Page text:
A queen latex mattress will generally cost between $1000 and $3000, with many good options in the $1200-$2000 range. Latex is a relatively expensive material to work with, so you will notice that latex mattresses are typically on the pricier side compared to foam and hybrid beds.
Pros for Side Sleepers:
- Good pressure relief.
- A soft-yet-responsive feel makes for a well balanced mattress.
- Good conforming in the hip and shoulder areas.
Cons for Side Sleepers:
- Above-average price point.
- Less edge support than hybrid/innerspring mattresses.
- Latex allergies must be considered.
Innerspring mattresses have coiled metal springs that make up the base support of the bed. This is typically topped with layers of polyfoam for comfort and contouring. Innerspring mattresses were the predominant bed type in past decades, but they are becoming less popular as time goes on.
Innerspring mattresses typically cost between $600 and $1600+, with a good selection available in the $900 to $1300 range. Keep in mind that innerspring beds are less commonly sold online, so most people purchase them in physical mattress stores.This may increase the cost.
Pros for Side Sleepers:
- Very strong edge support due to rigid structure of the mattress.
- Very affordable models are available.
- Sleep cool due to improved airflow between coils.
Cons for Side Sleepers:
- Springs can feel too firm on the shoulders and hips while side-sleeping
- Minimal conforming and pressure relief.
- Significant motion transfer and noise potential.
Hybrid mattresses combine the best features of traditional innerspring beds and modern foam mattresses. They use metal coils for the underlying support, but have thick layers of memory foam and comfort foam for better contouring and comfort.
Hybrid mattresses are usually a bit more expensive than all-foam or traditional innerspring mattresses, but there is a wide range available. Most are priced in the $1,200-$2,500 range, with many good options available under $2,000.
Pros for Side Sleepers:
- Good edge support.
- Great conforming with adequate cushioning to accommodate hips and shoulders.
- Sleeps cool.
Cons for Side Sleepers:
- Above-average price point.
- Some potential for noise from coils.
Important Mattress Features for Side Sleepers
When it comes to buying your next mattress, there are a lot of important factors to consider. Each person sleeps differently and has different preferences in terms of comfort, support and firmness. Because of this, choosing the “best” mattress is an involved task that must be customized for your individual situation. To help, we’ve put together this list of some of the key considerations that you should have in mind when making your selection.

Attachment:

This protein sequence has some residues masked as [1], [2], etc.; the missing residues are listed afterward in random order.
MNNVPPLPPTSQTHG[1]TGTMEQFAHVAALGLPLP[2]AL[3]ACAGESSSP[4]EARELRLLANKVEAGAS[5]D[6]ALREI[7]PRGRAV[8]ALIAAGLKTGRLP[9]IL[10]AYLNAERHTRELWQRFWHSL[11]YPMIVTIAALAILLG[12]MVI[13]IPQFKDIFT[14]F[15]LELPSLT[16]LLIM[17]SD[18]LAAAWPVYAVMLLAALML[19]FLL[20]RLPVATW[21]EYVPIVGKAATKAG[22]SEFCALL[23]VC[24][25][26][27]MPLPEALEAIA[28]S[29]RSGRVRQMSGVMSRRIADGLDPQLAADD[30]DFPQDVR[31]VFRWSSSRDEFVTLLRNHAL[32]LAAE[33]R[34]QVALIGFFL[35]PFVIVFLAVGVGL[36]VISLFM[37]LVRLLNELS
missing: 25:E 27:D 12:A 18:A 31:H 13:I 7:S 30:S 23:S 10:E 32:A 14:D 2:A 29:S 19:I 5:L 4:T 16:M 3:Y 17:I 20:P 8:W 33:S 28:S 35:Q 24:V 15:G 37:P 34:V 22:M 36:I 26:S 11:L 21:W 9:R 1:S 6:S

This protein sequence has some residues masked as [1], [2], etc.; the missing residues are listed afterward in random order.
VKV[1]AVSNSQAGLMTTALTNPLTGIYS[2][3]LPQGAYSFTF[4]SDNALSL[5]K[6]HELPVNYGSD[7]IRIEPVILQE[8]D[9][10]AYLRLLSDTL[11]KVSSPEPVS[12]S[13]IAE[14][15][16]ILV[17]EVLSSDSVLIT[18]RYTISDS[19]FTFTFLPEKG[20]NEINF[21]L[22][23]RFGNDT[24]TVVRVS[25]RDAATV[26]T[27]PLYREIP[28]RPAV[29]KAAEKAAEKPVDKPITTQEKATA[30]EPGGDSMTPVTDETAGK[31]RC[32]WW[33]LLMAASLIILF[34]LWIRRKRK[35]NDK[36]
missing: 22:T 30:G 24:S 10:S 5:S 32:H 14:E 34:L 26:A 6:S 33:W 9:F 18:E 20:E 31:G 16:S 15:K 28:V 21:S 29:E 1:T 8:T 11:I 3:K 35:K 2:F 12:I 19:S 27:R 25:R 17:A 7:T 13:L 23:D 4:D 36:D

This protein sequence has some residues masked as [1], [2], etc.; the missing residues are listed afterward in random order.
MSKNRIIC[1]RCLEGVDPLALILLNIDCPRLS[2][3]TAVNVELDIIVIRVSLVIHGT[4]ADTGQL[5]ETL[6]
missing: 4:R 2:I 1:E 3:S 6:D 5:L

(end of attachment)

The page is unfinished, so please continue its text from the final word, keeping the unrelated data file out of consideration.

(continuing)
- Size: The size of your next mattress (full, queen, king, etc.) is an important consideration, particularly if you share your bed with a partner. Queen is the most common size by a good measure, but single people may be just as comfortable on a full or even a twin.
- Support: Support is vital for a comfortable and restorative night’s sleep. For side sleepers, the support of the mattress is key to maintaining spinal alignment and avoiding issues with neck and back pain. You will want to find a comfortable mattress that provides the right level of support to key areas including the shoulders, hips and neck. Side sleepers should look for a mattress that has a responsive comfort layer that accommodates the hips and shoulders comfortably, without too much sink.
- Contouring: Contouring refers to how the mattress responds to the shape of your body. In general, memory foam offers better contouring than other materials, as it allows the mattress to fully adapt to the shape of the sleeper’s body. For side sleepers, the best options include all-foam mattresses and hybrid beds, which combine foam contouring layers with traditional springs for better support.
- Firmness: Firmness is an important consideration, and often one of the biggest factors that will affect your overall comfort at night. Side sleepers tend to do best on a moderate firmness level, somewhere between 5 and 7 out of 10. Heavier people weighing more than 230 lbs or so may wish to consider a somewhat firmer mattress to prevent sinkage.
- Motion Isolation: Motion isolation refers to how well a mattress prevents motion on one side of the bed from disturbing the slumber of the sleeper on the opposite side. This factor is only relevant for those sleeping with a partner. Foam tends to do a good job of isolating motion, while innerspring mattresses tend to perform poorly in this category.
- Temperature Regulation: Temperature regulation refers to a mattress’ ability to maintain a comfortable sleeping temperature. In most cases, this means not retaining too much body heat on warm nights. The mattresses we recommend for side sleepers typically have some sort of built-in cooling properties, but this is still an important consideration – particularly if you live in a warm climate.
- Edge Support: Edge support refers to the strength and durability of the mattress around the outer edges. This is a particularly important consideration for side sleepers, as often times side sleepers end up near the edge of the bed. The last thing you want is to roll off the mattress due to a lack of edge support, so look for beds with solid ratings in this category. In general, hybrid and innerspring beds score better marks for edge support compared to all-foam mattresses, although manufacturers are getting much better at reinforcing foam beds.
- Price: Because you spend so much of your life on your mattress, price should not be the main factor that sways your opinion – but for most of us, it’s a factor nonetheless. Searching for mattresses in the moderate price range of $800 to $1500 ensures that you get a very quality bed without breaking the bank. In general, we recommend avoiding cheap beds as they are usually less comfortable and less durable.